“Don’t judge each day by the harvest you reap, but by the seeds you plant.”
-Robert Louis Stevenson

In previous articles, I’ve talked about planting the seeds, so to speak for any task or endeavor. For example, if you have writer’s block, I’ve suggested that keeping writing “I don’t know what to write” over and over till you think of something.

But is this effective in other tasks besides writing? If so, how does one go about doing so. That’s what I hope to explore in this article.

Firstly, how important is taking the first step in any endeavor especially when you’re not motivated? As an example, let’s say you used to knit when you were younger.

As the years went by, maybe you got busy or sidetracked by other things. Maybe you’re married and have a family to take care of and rarely have time for anything other than taking care of bare necessities.

And now, maybe something has sparked your interest again and you want to get back to knitting but need that initial spark of motivation other than just a desire.

Planting a seed to start that would be either going to the store and getting knitting supplies and putting somewhere where you would see them everyday. Or, if you already have the supplies tucked away in a closet somewhere, you’d take them out and put them where they’re visible.

You don’t even actually have to knit something. The first step is stamping the visual in your mind. If you see that visual on a regular and daily basis, slowly but surely, the harvesting will begin on it’s own.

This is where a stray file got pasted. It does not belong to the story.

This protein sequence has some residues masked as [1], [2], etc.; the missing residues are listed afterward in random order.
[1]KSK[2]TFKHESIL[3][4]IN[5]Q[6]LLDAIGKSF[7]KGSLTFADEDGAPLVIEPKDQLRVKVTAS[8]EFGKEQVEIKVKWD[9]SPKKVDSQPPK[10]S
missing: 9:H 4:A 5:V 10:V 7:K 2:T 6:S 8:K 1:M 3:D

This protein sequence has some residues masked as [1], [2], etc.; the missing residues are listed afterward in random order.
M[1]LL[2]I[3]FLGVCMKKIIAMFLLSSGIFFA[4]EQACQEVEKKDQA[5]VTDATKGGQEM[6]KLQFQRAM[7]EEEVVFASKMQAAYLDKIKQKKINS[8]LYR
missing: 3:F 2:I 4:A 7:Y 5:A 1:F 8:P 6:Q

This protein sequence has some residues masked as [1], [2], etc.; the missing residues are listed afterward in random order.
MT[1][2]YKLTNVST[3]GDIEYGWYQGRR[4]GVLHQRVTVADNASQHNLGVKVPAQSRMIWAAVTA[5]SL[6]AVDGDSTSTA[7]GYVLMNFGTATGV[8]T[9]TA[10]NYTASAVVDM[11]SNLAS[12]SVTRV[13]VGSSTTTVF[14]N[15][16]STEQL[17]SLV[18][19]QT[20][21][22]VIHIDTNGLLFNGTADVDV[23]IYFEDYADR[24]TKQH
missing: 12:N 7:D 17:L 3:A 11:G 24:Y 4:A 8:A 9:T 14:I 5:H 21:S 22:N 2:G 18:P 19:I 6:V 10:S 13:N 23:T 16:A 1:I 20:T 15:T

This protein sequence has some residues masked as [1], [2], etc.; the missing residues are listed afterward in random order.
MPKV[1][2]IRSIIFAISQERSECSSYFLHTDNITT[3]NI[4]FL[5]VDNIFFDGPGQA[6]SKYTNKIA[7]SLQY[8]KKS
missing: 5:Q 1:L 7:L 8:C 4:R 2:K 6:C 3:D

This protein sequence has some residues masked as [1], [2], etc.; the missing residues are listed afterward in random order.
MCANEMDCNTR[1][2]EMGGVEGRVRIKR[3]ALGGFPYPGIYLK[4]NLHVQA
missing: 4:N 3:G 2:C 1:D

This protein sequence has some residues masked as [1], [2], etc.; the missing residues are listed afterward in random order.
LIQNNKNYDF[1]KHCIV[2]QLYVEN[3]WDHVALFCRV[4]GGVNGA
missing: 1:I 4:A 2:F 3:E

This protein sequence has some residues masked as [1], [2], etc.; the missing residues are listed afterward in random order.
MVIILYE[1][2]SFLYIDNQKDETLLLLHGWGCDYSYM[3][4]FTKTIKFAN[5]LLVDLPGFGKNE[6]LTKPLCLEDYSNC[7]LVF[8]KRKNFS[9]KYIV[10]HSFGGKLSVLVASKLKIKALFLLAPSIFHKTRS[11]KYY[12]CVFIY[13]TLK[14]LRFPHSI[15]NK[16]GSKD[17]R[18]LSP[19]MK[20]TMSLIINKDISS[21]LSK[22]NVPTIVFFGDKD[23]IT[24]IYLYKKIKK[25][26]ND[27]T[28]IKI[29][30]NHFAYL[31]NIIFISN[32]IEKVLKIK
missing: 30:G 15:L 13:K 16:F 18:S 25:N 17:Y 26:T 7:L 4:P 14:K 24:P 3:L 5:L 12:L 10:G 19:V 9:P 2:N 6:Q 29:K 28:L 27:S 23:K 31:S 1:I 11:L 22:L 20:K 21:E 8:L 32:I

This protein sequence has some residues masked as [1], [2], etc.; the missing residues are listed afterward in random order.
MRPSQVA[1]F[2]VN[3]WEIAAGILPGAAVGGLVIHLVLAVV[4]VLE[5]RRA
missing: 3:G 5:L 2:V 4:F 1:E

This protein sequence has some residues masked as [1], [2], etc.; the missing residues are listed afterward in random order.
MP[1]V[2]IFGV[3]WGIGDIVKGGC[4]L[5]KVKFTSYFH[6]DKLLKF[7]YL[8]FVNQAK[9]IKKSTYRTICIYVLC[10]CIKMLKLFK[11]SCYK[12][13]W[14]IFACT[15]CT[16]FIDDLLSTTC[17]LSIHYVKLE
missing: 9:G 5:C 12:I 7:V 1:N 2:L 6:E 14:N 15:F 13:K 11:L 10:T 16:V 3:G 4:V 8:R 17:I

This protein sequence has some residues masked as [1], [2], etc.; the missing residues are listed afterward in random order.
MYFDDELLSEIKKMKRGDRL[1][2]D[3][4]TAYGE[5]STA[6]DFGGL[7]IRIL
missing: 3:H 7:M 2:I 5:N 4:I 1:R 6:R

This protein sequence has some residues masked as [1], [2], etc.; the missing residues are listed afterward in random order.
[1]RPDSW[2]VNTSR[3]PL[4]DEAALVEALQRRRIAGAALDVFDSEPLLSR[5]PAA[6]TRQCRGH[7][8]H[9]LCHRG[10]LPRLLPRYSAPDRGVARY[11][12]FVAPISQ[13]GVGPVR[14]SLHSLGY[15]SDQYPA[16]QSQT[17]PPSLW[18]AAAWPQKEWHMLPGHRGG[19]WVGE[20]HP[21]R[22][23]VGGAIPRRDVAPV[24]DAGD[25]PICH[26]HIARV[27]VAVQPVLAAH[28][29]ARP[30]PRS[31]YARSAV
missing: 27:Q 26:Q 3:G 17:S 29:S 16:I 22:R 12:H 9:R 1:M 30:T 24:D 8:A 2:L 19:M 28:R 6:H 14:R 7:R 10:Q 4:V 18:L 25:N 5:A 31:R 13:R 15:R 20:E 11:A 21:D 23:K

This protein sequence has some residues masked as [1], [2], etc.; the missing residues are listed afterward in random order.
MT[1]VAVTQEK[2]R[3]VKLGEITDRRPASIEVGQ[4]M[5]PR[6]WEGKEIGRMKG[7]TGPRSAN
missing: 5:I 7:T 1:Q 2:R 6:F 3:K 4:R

And this technique can be used for anything. Recently, I found myself reminiscing about when I was younger and would to draw a lot. A lot of people would tell me that I had potential if I stuck to it but as the years went by, I put that hobby aside in favor writing. A few weeks ago, it seemed like the spark was returning but I wasn’t motivated to act on it due to various circumstances. I kept telling myself, I’ll start tomorrow or next week.

Yesterday, I was at Walmart and just on instinct, bought a sketch pad and colored pencils to plant a seed. When I came home, I put the supplies on my writing desk so I would constantly see it. Within a couple of hours, I found myself doodling several abstract images.

It was nothing great, mind you, and certainly not anything that would qualify as “art.” But still, the seed was planted. Earlier this morning, for the first time in over ten years, I started drawing an actual image.

A lot of times, we tend to over-complicate things, especially in the earlier stages. Remember, planting the seed doesn’t have to be actually doing an activity. It’s simply about giving yourself a visual.

Want to write a song? Place a music sheet somewhere. Want to get into pottery? Buy a small lump of clay and put it on a table you utilize often. Want to start a YouTube channel? Take a screenshot of the YouTube logo and leave it on your phone as wallpaper or your lock-screen image.

In some ways, think of it as visual affirmations.

Whatever you’re trying to harvest, just plant one seed first.

How do you feel about planting the seeds to something? How important do you think it is? Do you agree that it’s an effective method to get motivated again? Why or why not? Share your thoughts and experiences by commenting below on our secure servers.

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Hi, I'm Neel! I'm a writer (fiction and poetry), a journalist and currently working in the advertising business. I'm also a mental health advocate, having been diagnosed with clinical depression a few years ago.
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